Romney speaks for a status quo that does not work for the people. Trump won by channeling the resentment of those who felt let down by their leaders, but Romney, tellingly, is confused by this resentment. He critiques Trump for “exploiting” the “politics of anger and fear,” but doesn’t acknowledge the responsibility of the ruling class in creating that resentment.

Tucker Carlson addressed Romney’s op-ed in a brilliant monologue that may be one of his best. In it, Carlson cuts right to the heart of what Romney’s message is really about: Romney’s piece is a “window into how the people in charge, in both parties, see our country.” This ruling class “feel[s] no long-term obligation to the people they rule,” having long abandoned the country to economic and social devastation with selfish, irresponsible governance, Carlson says.

Simply put, Romney’s “mainstream” conservative views — namely, an embrace of unregulated free markets at the expense of all other social considerations and internationalist foreign policy, hollowed out the middle class — destroyed families and left the country a broken ruin.

In his op-ed, Romney shows plenty of concern for attracting “the best innovators to America’s economy” and staying involved in foreign wars, but doesn’t utter a word about people struggling to get married, raise children, and live decent lives. There is a great deal of self-interest in Romney’s moralizing, as Carlson notes; Romney offers sparing praise for Trump’s corporate tax cuts, which Romney benefited from.

Carlson’s monologue also hits on something that wasn’t so obvious until Trump came along: the elites of both parties are more similar than they are different. Both pursued with reckless abandon a project of globalization and cultural transformation that worked to their advantage at the cost of their countrymen.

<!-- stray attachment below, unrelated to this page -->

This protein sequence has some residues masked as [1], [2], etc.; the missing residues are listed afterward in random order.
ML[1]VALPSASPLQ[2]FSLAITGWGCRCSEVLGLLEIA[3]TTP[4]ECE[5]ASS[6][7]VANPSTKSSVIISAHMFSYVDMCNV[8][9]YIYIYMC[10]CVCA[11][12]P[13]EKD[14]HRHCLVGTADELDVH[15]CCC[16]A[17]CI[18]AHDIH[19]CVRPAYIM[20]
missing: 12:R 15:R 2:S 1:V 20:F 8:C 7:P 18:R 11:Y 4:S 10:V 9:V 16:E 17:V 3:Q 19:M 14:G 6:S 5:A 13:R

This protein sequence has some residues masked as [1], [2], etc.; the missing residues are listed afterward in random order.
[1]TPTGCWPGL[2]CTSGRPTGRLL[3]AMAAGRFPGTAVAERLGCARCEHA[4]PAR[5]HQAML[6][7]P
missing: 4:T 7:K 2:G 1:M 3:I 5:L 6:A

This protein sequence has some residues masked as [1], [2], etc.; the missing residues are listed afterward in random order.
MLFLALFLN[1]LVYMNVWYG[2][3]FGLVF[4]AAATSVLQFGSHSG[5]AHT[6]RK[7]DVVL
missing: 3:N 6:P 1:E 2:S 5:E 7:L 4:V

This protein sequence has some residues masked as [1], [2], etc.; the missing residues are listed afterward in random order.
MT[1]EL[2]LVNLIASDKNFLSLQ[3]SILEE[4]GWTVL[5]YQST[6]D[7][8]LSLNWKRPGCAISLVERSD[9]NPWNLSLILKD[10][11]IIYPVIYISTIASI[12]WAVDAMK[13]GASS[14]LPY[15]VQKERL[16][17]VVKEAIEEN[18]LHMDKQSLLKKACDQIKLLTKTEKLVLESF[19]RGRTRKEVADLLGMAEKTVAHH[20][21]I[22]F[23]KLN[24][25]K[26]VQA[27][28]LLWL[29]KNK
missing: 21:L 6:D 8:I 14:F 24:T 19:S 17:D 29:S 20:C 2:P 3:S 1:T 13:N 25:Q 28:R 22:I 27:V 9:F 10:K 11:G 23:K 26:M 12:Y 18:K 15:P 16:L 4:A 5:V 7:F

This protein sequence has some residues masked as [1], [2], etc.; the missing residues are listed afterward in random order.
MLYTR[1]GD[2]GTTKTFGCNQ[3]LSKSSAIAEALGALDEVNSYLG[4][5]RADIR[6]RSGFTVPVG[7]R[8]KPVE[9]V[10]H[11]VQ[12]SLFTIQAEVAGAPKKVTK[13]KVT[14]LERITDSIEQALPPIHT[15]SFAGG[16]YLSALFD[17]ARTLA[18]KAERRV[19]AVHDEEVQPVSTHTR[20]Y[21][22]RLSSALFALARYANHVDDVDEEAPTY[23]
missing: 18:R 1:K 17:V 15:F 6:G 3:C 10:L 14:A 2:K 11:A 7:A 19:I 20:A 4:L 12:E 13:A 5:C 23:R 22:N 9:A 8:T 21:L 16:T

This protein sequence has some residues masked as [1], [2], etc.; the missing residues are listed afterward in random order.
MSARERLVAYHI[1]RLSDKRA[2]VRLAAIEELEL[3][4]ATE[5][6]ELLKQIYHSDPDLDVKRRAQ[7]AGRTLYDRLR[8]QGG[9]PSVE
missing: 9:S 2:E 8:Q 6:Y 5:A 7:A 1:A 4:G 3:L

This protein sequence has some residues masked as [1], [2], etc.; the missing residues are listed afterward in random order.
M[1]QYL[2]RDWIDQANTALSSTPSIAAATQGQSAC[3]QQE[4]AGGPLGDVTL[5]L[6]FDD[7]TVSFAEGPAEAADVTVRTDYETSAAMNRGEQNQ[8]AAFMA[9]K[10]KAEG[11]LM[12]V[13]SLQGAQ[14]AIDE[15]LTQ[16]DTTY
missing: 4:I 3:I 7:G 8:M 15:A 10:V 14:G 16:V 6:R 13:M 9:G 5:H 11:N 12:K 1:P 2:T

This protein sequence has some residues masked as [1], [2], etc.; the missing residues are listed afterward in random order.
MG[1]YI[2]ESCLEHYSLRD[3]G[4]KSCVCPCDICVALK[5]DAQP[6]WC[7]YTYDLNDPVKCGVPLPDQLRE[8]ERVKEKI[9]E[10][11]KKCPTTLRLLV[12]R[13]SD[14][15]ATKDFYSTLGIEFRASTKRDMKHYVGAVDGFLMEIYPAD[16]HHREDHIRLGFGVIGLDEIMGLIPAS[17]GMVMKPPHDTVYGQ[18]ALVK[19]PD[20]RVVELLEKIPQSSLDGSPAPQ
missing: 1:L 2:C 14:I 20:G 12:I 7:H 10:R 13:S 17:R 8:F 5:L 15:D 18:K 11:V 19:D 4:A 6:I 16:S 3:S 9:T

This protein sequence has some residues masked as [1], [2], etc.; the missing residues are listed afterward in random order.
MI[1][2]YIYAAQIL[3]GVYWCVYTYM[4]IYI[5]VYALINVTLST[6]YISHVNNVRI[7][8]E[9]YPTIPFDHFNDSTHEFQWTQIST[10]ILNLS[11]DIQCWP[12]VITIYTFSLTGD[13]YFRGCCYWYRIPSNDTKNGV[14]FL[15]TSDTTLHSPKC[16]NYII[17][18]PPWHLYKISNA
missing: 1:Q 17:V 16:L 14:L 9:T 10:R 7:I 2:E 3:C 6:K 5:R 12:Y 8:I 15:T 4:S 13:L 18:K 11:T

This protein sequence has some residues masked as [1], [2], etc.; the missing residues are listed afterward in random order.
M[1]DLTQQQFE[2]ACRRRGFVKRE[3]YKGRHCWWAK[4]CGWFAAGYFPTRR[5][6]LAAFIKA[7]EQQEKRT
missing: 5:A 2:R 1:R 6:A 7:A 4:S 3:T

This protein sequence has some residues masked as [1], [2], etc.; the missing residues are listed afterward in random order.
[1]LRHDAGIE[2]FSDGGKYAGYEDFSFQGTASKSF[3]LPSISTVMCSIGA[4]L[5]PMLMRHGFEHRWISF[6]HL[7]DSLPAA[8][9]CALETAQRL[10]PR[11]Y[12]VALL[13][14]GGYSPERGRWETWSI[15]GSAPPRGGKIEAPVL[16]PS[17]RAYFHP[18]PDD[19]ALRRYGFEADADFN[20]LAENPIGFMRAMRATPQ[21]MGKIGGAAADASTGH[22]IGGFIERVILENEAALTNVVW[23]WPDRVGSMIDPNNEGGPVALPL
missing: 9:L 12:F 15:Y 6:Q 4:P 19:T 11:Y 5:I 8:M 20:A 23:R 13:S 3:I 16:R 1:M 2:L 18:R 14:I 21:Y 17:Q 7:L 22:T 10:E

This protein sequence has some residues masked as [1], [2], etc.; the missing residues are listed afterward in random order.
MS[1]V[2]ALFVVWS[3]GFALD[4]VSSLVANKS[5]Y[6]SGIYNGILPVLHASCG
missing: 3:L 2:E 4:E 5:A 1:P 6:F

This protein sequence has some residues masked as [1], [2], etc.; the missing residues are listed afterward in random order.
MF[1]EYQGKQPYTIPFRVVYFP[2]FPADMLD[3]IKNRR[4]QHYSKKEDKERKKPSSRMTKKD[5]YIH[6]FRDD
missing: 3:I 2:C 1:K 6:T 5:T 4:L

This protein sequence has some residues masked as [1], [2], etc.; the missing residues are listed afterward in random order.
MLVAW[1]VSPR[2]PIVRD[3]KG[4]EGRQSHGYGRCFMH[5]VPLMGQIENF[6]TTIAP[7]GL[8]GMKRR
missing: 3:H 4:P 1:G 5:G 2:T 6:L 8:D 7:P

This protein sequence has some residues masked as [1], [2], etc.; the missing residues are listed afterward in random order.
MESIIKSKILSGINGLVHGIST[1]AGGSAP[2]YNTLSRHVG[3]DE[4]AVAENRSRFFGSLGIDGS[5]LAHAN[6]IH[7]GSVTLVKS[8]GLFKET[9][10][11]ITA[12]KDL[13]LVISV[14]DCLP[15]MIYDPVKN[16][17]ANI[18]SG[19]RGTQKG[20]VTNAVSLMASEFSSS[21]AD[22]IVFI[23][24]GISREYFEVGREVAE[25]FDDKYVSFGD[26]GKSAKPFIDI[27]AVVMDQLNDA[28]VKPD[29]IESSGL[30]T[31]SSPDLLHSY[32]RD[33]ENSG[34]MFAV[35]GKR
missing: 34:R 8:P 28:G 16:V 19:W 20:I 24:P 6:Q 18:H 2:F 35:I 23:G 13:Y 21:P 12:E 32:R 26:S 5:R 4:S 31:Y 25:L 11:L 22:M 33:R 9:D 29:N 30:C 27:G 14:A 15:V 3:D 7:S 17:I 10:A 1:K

Both supported knocking down barriers to capital and immigration, driving down wages and killing jobs while the ruling class got richer. Corporate interests and gender zealots both sought and welcomed the destruction of the family. The market-oriented morality of libertarianism, where desire and voluntary transactions to satisfy appetite define what is good instead of traditions and community, dovetailed with the left’s socially liberal agenda with a push to pacify the public with drugs.

Once everything was reduced to the GDP, there was no reason to reject any social agenda that could be shown to have superficial economic benefits, even if the long-range effects would be socially devastating. Communities were destroyed as jobs left the country, and the devastation was compounded by the dysfunction created by the elites’ social engineering.

The more broken America became, the more advantageous a position for the ruling class. Corporate interests happily obliged the left to replace native labor with foreign.

Romney’s op-ed excoriates Trump’s failed leadership but ignores the failures of the leaders who preceded him and whose influence still lives on in Washington. The piece is another example of the ruling class lashing out at the people they failed to govern fairly and responsibly.

Americans elected Trump to clean up the mess that Republicans like Romney created.

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Matthew Boose

Matthew Boose is a staff writer for Conservative Institute. He has a Bachelor's degree from Stony Brook University and has contributed to The Daily Caller and The Stony Brook Press.